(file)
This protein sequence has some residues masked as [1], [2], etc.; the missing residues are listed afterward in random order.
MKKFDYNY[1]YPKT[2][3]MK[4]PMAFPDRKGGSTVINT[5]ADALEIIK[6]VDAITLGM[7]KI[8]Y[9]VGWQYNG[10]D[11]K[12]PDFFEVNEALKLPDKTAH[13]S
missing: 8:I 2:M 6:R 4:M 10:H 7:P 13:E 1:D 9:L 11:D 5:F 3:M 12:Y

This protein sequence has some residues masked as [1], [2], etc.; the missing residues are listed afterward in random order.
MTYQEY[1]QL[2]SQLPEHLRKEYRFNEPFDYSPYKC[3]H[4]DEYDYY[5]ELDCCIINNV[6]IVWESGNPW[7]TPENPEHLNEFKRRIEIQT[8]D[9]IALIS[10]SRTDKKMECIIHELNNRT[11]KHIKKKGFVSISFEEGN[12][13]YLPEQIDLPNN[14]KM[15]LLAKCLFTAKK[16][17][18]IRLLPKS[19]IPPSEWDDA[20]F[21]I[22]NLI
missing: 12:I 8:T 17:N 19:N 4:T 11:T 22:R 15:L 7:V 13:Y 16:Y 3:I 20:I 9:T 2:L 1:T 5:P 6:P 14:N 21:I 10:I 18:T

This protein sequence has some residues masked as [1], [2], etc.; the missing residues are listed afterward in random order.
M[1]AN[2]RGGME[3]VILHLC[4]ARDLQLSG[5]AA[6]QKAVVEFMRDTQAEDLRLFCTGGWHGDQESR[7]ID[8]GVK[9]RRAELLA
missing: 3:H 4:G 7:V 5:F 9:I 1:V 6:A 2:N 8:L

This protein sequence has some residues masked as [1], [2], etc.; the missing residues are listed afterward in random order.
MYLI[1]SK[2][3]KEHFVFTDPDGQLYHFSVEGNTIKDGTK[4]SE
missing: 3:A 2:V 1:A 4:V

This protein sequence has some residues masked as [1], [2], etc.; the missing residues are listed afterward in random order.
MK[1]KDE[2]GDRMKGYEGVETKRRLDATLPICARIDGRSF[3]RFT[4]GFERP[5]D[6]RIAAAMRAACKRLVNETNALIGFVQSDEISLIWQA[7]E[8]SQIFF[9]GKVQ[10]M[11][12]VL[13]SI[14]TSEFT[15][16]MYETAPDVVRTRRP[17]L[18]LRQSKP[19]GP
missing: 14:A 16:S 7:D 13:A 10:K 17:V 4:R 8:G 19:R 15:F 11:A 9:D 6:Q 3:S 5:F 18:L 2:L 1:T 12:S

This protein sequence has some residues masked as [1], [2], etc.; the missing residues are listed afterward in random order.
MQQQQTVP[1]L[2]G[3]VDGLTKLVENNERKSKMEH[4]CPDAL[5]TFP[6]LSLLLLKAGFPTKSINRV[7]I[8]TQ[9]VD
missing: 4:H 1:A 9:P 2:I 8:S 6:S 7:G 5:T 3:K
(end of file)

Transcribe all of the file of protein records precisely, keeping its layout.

This protein sequence has some residues masked as [1], [2], etc.; the missing residues are listed afterward in random order.
MKKFDYNY[1]YPKT[2][3]MK[4]PMAFPDRKGGSTVINT[5]ADALEIIK[6]VDAITLGM[7]KI[8]Y[9]VGWQYNG[10]D[11]K[12]PDFFEVNEALKLPDKTAH[13]S
missing: 8:I 2:M 6:R 4:M 10:H 7:P 13:E 1:D 9:L 11:D 5:F 3:M 12:Y

This protein sequence has some residues masked as [1], [2], etc.; the missing residues are listed afterward in random order.
MTYQEY[1]QL[2]SQLPEHLRKEYRFNEPFDYSPYKC[3]H[4]DEYDYY[5]ELDCCIINNV[6]IVWESGNPW[7]TPENPEHLNEFKRRIEIQT[8]D[9]IALIS[10]SRTDKKMECIIHELNNRT[11]KHIKKKGFVSISFEEGN[12][13]YLPEQIDLPNN[14]KM[15]LLAKCLFTAKK[16][17][18]IRLLPKS[19]IPPSEWDDA[20]F[21]I[22]NLI
missing: 12:I 8:T 17:N 19:N 4:T 11:T 22:R 15:L 7:V 13:Y 16:Y 3:I 20:I 9:T 2:L 1:T 5:P 6:P 14:N 21:I 10:I 18:T

This protein sequence has some residues masked as [1], [2], etc.; the missing residues are listed afterward in random order.
M[1]AN[2]RGGME[3]VILHLC[4]ARDLQLSG[5]AA[6]QKAVVEFMRDTQAEDLRLFCTGGWHGDQESR[7]ID[8]GVK[9]RRAELLA
missing: 3:H 4:G 7:V 5:F 9:I 1:V 6:A 2:N 8:L

This protein sequence has some residues masked as [1], [2], etc.; the missing residues are listed afterward in random order.
MYLI[1]SK[2][3]KEHFVFTDPDGQLYHFSVEGNTIKDGTK[4]SE
missing: 3:A 2:V 1:A 4:V

This protein sequence has some residues masked as [1], [2], etc.; the missing residues are listed afterward in random order.
MK[1]KDE[2]GDRMKGYEGVETKRRLDATLPICARIDGRSF[3]RFT[4]GFERP[5]D[6]RIAAAMRAACKRLVNETNALIGFVQSDEISLIWQA[7]E[8]SQIFF[9]GKVQ[10]M[11][12]VL[13]SI[14]TSEFT[15][16]MYETAPDVVRTRRP[17]L[18]LRQSKP[19]GP
missing: 14:A 16:S 7:D 13:A 10:K 17:V 4:R 8:G 19:R 15:F 11:A 9:D 6:Q 3:S 5:F 18:L 2:L 1:T 12:S

This protein sequence has some residues masked as [1], [2], etc.; the missing residues are listed afterward in random order.
MQQQQTVP[1]L[2]G[3]VDGLTKLVENNERKSKMEH[4]CPDAL[5]TFP[6]LSLLLLKAGFPTKSINRV[7]I[8]TQ[9]VD
missing: 4:H 1:A 9:P 2:I 8:S 6:S 7:G 5:T 3:K